If I Have an Illinois Driver’s License, Will My License Be Revoked If I Am Convicted of an Out-of-State DUI?

Under 625 ILCS 5/6-203, the Secretary of State may suspend or revoke the license of an Illinois resident if they commit an offense in another state that would have triggered a revocation or suspension had they committed the offense in Illinois. 

Our law practice has helped many Illinois-licensed drivers restore their driving privileges after an out-of-state DUI conviction caused the revocation of their Illinois driver’s license. In cases where the potential for a conviction exists, we often work with the driver while facing the DUI charge to ensure that we prepare them for a hearing in advance of a revocation, whenever possible. 

If I Live Out-of-State, Do I Have to Attend an In-Person Hearing in Illinois or Can I Submit an Out-of-State Packet?

There are pros and cons when choosing between an in-person hearing versus submission of an out-of-state packet. The main benefit to returning to Illinois for an in-person hearing is that the law requires that a decision be made within ninety (90) days after the hearing takes place. Conversely, a completed out-of-state packet must be assigned to a hearing officer within ten (10) days of receipt. Upon assignment to a hearing officer, the Secretary has 180 days to make an out-of-state packet decision, pursuant to 92 Ill.Adm.Code 1001.100 (b)(3)

If an out-of-state resident has a lifetime revocation and is seeking clearance from Illinois, they are required to appear for an in-state hearing. The only exception to an in-state appearance is when a hearing officer determines that there are material extenuating circumstances that prohibit the petitioner from attending an in-person hearing. The applicable law is clear that “material extenuating circumstances” do not include inconvenience or monetary considerations. In-person hearings require the lifetime petitioner to be physically present, rather than appear on Zoom or via telephone.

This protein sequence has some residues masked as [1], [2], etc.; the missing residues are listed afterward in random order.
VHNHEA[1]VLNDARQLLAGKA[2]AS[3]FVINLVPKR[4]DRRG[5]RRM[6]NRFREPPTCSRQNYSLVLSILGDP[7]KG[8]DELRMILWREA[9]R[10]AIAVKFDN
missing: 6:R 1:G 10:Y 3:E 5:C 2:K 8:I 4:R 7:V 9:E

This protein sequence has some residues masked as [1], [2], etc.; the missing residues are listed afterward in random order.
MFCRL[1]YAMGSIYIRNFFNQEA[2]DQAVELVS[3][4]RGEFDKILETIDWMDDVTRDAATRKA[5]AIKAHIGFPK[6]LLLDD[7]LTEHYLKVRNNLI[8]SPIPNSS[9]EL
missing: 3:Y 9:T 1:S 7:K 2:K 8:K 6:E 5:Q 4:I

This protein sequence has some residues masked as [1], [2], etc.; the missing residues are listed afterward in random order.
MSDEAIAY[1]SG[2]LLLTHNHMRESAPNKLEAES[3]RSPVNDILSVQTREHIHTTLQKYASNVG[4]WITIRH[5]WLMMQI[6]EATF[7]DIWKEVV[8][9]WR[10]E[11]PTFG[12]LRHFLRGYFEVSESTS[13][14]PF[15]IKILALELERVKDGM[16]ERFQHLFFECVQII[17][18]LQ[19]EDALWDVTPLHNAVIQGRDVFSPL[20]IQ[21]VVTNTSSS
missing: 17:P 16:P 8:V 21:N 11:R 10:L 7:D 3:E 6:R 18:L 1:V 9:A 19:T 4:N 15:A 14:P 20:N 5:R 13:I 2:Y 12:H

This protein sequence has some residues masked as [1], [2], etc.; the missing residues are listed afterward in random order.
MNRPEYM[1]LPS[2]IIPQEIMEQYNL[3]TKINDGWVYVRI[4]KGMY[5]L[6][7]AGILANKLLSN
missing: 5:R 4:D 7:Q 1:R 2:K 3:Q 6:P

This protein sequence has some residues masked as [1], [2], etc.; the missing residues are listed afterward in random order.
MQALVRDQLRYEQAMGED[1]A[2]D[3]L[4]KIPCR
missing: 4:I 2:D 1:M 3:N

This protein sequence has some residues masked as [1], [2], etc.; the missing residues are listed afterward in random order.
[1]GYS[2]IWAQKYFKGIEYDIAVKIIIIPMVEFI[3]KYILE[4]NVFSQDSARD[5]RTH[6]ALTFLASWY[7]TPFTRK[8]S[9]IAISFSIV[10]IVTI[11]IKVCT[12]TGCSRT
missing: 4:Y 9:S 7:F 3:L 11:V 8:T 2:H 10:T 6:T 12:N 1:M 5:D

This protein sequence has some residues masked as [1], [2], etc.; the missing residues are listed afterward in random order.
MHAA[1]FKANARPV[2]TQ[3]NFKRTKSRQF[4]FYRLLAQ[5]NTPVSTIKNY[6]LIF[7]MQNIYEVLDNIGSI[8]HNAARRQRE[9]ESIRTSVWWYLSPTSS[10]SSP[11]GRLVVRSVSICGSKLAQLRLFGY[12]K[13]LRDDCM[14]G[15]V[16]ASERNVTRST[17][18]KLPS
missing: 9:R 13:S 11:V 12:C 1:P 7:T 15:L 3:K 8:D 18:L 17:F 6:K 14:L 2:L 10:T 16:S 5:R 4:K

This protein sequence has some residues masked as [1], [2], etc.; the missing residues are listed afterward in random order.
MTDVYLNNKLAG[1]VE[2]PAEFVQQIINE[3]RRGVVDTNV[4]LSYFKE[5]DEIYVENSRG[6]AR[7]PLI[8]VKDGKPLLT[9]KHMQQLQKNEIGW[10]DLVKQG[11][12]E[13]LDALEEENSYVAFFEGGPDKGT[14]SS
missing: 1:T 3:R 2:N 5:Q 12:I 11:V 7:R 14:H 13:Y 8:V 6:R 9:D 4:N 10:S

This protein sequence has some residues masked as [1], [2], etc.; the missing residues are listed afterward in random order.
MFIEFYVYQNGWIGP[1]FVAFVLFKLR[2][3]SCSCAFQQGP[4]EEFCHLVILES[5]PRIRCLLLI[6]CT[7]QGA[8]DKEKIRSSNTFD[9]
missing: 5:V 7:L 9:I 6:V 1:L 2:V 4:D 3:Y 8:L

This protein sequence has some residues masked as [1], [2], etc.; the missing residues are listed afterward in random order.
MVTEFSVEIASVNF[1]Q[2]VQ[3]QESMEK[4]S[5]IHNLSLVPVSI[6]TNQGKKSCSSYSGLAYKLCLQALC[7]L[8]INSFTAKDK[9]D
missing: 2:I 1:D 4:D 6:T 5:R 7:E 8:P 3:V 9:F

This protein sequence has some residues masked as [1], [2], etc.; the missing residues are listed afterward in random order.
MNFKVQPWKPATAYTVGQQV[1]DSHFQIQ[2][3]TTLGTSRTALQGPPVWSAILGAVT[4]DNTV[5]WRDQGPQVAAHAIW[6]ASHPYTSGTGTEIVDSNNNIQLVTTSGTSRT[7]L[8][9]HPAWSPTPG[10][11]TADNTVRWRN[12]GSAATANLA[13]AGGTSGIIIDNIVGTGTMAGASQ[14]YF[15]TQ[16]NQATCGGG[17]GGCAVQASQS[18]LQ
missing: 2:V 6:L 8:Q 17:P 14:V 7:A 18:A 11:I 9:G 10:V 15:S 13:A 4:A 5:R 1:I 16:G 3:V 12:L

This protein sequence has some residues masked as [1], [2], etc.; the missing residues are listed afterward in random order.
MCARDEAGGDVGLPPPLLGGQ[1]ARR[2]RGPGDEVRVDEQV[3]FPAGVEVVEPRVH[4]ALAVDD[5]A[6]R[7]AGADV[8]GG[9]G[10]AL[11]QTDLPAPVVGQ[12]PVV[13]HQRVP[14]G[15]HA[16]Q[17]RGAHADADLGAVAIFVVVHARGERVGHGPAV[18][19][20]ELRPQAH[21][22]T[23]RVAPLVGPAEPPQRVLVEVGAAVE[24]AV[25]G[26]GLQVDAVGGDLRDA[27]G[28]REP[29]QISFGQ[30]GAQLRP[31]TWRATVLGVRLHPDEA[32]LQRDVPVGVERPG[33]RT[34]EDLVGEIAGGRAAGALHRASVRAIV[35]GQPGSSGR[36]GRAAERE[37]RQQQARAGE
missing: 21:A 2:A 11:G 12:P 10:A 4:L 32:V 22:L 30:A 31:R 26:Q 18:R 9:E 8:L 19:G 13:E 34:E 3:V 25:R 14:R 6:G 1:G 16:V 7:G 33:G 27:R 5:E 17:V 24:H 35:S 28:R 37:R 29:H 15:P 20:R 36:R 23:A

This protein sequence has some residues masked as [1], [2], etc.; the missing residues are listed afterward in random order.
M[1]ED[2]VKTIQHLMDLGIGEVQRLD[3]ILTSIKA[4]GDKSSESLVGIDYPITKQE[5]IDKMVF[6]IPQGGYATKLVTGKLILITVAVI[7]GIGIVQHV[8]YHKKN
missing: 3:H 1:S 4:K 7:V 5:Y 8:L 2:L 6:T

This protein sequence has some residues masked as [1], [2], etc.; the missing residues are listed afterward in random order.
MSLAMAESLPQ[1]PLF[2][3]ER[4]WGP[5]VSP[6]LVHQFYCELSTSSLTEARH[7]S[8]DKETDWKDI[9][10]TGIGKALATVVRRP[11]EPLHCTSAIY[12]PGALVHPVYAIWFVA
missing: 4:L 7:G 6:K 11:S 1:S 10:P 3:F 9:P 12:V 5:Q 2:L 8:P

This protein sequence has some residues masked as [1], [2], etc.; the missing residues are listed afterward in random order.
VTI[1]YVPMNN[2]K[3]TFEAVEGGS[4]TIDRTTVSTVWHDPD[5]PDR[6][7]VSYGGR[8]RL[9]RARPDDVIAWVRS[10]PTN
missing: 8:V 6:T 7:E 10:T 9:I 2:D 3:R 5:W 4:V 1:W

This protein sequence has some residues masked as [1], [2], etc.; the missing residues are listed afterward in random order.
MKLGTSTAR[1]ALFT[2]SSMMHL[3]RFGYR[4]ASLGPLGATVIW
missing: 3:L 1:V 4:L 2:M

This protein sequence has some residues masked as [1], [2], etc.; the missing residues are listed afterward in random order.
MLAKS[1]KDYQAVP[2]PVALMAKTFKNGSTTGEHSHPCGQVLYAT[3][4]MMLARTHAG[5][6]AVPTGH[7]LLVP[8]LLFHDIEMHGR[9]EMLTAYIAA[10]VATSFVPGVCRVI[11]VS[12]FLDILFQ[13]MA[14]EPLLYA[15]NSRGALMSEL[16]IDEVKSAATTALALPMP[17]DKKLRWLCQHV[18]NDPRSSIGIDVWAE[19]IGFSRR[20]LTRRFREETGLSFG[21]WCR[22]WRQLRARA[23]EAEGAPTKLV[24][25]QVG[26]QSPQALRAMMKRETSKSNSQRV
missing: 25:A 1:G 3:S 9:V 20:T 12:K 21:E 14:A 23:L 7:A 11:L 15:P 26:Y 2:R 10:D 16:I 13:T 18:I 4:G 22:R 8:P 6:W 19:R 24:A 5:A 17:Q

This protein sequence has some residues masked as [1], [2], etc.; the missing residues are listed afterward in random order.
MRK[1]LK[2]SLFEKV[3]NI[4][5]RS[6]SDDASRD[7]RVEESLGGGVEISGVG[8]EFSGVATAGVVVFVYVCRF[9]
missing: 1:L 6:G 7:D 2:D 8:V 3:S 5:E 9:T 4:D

Do I Need A License Reinstatement Lawyer to Represent Me as an Out-Of-State Resident?

A petitioner is not required to have legal counsel present, but we believe it is critical to hire a qualified and experienced Illinois attorney for driver’s license reinstatement. Even if an applicant doesn’t hire our firm, we hope they hire an attorney that has extensive experience in driver’s license revocation hearings. 

Illinois Secretary of State hearings involve administrative, traffic, criminal, and civil law. They also require an attorney to have working knowledge of the treatment concepts that are being discussed at a hearing. It is not an area of law that just involves “asking the right questions,” nor is it a forum where a client should rely on being prepared by their treatment provider (unless their treatment provider also has an active law license and experience representing persons at hearings.)  These are adversarial proceedings, and it is best to hire a qualified attorney to represent your interests.

Our office provides free consultations for driver’s license reinstatement hearings. To schedule a consultation, please contact us at jennifer@wirthlaw.org or call us at (312) 761-8290. The information contained on our website does not create an attorney-client relationship, nor does it constitute legal advice. A person should not make legal decisions without discussing the particular facts of their case with a qualified attorney.